Back at the beginning of 2005 the then commander at Guantanamo, Major General Jay Hood, acknowledged to The Wall Street Journal that: “Sometimes we just didn’t get the right folks,” and that the reason those “folks” were still in Guantanamo was that “[n]obody wants to be the one to sign the release papers . . . . There’s no muscle in the system.” General Hood added that there were “significant numbers of men here” who he expected would be transferred to their home governments or released, and that ‘[i]f that doesn’t happen, I’m going to be doing some yelling.” (Wall Street Journal, Jan. 26, 2005).
General Jay Hood left his post at Guantanamo that same year and he never did do any yelling... there is still no muscle in the system and if the last few days are any indication our judges in the District Court don't want to be the ones to sign the release papers...
And so, despite the wonderful and eloquent decision of Justice Kennedy, the question for me remains:
Will Mr. Al-Ghizzawi remain in Guantanamo without charges? Will Mr. Al-Ghizzawi ever get a Habeas Corpus hearing?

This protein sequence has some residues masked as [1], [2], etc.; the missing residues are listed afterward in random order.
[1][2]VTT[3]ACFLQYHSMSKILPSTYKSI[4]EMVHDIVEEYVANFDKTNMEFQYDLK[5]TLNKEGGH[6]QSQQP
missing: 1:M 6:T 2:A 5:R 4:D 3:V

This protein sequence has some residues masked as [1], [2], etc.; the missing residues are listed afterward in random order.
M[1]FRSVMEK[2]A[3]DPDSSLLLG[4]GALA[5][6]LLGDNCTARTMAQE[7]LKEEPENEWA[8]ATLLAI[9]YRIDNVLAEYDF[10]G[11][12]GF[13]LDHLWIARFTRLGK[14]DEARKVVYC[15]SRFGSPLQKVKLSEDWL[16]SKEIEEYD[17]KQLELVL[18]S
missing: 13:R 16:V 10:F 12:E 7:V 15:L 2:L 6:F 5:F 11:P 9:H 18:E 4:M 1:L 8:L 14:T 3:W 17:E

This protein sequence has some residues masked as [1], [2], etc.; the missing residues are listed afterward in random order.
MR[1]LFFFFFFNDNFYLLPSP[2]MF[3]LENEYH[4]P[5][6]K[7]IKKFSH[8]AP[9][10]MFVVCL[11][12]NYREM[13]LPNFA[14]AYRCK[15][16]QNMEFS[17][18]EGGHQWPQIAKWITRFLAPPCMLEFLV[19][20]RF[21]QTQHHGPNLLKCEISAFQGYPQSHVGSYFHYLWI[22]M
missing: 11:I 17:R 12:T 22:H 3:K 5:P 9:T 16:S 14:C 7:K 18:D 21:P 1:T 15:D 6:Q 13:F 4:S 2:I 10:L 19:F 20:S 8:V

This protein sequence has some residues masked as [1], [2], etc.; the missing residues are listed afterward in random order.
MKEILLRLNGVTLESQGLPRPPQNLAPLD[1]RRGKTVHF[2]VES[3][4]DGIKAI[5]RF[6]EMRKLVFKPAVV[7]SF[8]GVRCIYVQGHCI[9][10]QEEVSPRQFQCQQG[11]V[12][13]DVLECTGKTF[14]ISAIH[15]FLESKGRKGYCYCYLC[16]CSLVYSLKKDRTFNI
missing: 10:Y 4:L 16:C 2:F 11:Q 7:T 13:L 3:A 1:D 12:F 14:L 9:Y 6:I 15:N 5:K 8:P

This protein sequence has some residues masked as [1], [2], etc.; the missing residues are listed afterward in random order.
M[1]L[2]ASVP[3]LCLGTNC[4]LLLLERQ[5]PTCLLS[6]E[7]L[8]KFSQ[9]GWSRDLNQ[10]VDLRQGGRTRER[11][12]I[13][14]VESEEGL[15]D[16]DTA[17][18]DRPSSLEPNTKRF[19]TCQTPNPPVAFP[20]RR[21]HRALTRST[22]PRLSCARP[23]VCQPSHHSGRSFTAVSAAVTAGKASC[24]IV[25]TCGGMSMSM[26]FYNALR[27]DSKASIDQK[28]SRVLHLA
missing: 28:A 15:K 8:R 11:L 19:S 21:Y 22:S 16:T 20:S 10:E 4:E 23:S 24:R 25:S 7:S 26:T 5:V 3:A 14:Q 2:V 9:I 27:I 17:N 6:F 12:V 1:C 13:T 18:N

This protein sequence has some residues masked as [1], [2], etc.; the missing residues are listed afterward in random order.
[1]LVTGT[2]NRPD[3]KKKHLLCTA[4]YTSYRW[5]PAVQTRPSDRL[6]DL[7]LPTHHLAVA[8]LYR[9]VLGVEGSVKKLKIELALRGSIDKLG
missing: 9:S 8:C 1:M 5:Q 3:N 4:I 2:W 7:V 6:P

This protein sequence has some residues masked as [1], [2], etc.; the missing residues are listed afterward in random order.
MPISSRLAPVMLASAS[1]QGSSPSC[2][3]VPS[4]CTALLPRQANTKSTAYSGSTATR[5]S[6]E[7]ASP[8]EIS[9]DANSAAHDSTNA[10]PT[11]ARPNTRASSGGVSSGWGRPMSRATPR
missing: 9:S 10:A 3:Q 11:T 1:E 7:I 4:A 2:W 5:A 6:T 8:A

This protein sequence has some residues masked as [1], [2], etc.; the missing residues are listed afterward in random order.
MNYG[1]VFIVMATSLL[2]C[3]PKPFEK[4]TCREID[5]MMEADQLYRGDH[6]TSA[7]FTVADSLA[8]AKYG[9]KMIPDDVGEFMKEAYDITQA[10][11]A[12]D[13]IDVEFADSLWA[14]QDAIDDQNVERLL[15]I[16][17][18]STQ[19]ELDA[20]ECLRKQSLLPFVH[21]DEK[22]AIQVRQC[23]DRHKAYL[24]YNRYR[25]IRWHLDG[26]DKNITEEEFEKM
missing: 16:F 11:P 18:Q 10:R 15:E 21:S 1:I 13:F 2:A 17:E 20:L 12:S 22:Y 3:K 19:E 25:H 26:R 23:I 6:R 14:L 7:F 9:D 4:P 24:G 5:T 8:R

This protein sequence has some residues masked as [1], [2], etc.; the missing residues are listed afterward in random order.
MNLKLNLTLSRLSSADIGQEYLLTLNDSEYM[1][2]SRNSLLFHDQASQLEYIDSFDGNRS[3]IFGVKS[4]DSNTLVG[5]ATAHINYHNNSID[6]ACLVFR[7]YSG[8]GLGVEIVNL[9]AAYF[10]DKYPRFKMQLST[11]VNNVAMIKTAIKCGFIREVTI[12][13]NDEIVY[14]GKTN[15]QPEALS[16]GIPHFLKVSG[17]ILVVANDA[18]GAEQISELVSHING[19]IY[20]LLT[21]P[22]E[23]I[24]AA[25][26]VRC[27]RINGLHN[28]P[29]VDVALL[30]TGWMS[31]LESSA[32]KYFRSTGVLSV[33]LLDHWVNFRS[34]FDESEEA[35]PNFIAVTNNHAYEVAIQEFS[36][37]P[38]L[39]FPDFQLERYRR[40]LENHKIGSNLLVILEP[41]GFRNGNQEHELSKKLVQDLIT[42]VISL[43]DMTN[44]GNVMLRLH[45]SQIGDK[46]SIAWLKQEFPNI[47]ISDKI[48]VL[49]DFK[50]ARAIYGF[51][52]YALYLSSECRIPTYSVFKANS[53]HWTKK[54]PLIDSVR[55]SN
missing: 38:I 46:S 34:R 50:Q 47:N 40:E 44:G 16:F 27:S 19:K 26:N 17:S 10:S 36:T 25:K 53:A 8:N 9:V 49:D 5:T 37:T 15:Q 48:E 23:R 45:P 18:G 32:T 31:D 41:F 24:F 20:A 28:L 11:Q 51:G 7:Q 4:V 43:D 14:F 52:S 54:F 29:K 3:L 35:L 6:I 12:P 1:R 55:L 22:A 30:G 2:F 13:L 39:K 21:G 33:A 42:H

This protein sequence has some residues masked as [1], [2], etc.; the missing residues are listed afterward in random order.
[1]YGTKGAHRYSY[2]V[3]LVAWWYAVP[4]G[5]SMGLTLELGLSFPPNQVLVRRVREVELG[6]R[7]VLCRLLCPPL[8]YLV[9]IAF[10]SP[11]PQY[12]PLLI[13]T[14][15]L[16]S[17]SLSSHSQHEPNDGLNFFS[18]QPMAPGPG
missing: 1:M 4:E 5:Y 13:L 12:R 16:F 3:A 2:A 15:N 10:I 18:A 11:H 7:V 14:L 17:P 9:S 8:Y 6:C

Will Mr. Al-Ghizzawi ever see anything resembling justice at the hands of my country?
Saturday, June 14, 2008
Why bother to do fact checking when it is so much easier to just write down whatever you are told? Every time I read or hear about the ever-changing number of Guantánamo prisoners that have "returned to the battlefield" I try to research this issue yet again. The Pentagon, Cheney, Rumsfeld and various others have, at different times, claimed that 12, 4, 15, 10, 7 and even twenty-some Guantánamo prisoners have "returned to the battlefield." The administration and the military frequently use this "fact" to bolster their rationale for keeping the Guantánamo facility open. However, when asked for the identities of these men things get a little hazy... for some reason they don't want to tell us. They want us to just trust them on this one... Been there, done that. Since the government provides few specifics to support this claim it is hard to challenge them. That should not mean however that journalists have to keep covering the lies as though they are true.
I then went on to check the facts.... click on the title if you are interested in knowing.